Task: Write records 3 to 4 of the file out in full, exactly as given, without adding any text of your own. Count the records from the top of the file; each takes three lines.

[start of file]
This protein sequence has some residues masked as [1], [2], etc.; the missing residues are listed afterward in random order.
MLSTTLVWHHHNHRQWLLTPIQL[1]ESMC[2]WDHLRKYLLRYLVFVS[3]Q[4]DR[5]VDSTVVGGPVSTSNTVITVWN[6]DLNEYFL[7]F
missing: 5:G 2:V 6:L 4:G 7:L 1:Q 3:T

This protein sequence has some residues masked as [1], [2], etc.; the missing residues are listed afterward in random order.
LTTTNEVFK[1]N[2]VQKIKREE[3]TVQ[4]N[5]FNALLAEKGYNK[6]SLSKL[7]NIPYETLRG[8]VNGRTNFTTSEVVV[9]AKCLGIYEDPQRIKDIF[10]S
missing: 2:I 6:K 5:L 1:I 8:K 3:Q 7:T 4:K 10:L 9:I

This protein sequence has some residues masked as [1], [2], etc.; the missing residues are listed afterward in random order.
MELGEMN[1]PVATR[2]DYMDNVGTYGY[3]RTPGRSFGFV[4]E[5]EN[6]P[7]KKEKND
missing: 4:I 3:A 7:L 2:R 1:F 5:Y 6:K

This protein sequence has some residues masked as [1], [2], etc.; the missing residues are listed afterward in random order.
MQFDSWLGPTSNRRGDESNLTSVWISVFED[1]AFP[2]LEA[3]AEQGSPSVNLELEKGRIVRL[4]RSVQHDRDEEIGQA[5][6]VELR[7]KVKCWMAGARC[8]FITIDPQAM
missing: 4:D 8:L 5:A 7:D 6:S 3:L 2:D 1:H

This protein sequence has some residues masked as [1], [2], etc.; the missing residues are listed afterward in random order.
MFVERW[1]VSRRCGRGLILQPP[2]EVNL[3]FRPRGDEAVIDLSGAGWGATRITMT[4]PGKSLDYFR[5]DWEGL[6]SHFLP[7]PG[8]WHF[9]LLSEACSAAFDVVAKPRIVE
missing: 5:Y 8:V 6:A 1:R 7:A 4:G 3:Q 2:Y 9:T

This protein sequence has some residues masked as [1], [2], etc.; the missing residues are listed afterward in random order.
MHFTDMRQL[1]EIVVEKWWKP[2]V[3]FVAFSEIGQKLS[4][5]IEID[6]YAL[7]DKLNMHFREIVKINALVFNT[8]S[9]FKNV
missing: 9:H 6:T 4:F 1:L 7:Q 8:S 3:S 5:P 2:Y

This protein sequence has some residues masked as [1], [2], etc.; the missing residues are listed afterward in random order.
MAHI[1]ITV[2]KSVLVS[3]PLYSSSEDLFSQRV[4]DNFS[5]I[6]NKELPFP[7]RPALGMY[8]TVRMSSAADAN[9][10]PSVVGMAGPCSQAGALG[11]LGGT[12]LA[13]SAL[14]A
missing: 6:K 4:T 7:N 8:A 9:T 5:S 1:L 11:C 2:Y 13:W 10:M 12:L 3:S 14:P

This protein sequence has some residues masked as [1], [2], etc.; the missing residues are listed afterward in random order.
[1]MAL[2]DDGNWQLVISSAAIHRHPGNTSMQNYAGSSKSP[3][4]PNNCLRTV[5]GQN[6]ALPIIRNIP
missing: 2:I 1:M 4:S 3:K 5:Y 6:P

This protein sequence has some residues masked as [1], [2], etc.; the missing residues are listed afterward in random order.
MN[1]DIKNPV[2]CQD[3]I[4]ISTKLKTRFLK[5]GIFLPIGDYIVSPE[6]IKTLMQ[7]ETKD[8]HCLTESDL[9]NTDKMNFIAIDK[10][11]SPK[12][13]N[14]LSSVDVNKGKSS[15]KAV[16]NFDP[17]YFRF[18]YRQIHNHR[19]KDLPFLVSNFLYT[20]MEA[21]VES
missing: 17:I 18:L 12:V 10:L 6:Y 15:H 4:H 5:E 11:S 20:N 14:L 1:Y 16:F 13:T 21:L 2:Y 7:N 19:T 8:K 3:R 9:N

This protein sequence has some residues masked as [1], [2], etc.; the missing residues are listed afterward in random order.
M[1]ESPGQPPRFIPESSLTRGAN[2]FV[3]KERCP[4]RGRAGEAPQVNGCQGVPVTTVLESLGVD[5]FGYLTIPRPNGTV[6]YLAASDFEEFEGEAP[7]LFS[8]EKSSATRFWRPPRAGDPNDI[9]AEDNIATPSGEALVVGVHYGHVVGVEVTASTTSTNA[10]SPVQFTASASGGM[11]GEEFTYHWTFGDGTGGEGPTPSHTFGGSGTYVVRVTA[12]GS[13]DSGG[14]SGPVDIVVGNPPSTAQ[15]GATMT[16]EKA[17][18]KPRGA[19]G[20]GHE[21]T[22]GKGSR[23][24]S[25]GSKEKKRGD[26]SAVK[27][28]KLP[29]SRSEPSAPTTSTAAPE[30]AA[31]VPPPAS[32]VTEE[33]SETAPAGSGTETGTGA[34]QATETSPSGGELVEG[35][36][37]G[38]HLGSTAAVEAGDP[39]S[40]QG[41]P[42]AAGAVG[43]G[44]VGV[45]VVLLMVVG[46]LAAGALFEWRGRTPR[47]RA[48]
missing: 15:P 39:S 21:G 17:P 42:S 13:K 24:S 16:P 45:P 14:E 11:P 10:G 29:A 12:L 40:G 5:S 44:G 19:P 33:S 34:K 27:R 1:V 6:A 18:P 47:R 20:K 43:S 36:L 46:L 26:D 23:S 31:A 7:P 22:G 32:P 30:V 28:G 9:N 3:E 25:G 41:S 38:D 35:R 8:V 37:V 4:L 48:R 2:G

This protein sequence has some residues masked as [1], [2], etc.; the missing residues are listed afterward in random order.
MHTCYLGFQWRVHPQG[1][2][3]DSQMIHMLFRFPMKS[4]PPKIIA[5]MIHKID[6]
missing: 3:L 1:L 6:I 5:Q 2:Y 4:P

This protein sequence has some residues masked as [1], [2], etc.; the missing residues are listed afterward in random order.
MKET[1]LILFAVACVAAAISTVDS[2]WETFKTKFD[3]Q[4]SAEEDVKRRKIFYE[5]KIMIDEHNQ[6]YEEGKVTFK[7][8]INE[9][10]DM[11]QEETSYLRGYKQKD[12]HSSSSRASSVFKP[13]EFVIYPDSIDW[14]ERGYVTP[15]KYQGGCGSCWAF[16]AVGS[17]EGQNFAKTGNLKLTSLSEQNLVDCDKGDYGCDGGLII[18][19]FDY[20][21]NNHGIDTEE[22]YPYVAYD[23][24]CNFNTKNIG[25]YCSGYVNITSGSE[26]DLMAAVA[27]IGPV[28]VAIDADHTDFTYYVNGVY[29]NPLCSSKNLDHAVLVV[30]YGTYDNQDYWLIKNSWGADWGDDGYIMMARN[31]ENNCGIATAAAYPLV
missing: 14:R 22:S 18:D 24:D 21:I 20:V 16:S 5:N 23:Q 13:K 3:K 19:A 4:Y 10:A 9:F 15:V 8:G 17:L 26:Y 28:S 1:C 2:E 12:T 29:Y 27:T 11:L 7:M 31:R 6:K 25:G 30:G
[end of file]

This protein sequence has some residues masked as [1], [2], etc.; the missing residues are listed afterward in random order.
MELGEMN[1]PVATR[2]DYMDNVGTYGY[3]RTPGRSFGFV[4]E[5]EN[6]P[7]KKEKND
missing: 4:I 3:A 7:L 2:R 1:F 5:Y 6:K

This protein sequence has some residues masked as [1], [2], etc.; the missing residues are listed afterward in random order.
MQFDSWLGPTSNRRGDESNLTSVWISVFED[1]AFP[2]LEA[3]AEQGSPSVNLELEKGRIVRL[4]RSVQHDRDEEIGQA[5][6]VELR[7]KVKCWMAGARC[8]FITIDPQAM
missing: 4:D 8:L 5:A 7:D 6:S 3:L 2:D 1:H